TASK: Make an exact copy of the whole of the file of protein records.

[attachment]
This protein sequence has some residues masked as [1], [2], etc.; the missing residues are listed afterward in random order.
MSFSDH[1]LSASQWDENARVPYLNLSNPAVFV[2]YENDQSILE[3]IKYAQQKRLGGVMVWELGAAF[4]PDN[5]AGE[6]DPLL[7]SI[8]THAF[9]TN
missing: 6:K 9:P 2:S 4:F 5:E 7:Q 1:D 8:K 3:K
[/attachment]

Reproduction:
This protein sequence has some residues masked as [1], [2], etc.; the missing residues are listed afterward in random order.
MSFSDH[1]LSASQWDENARVPYLNLSNPAVFV[2]YENDQSILE[3]IKYAQQKRLGGVMVWELGAAF[4]PDN[5]AGE[6]DPLL[7]SI[8]THAF[9]TN
missing: 6:K 9:P 2:S 4:F 5:E 7:Q 1:D 8:K 3:K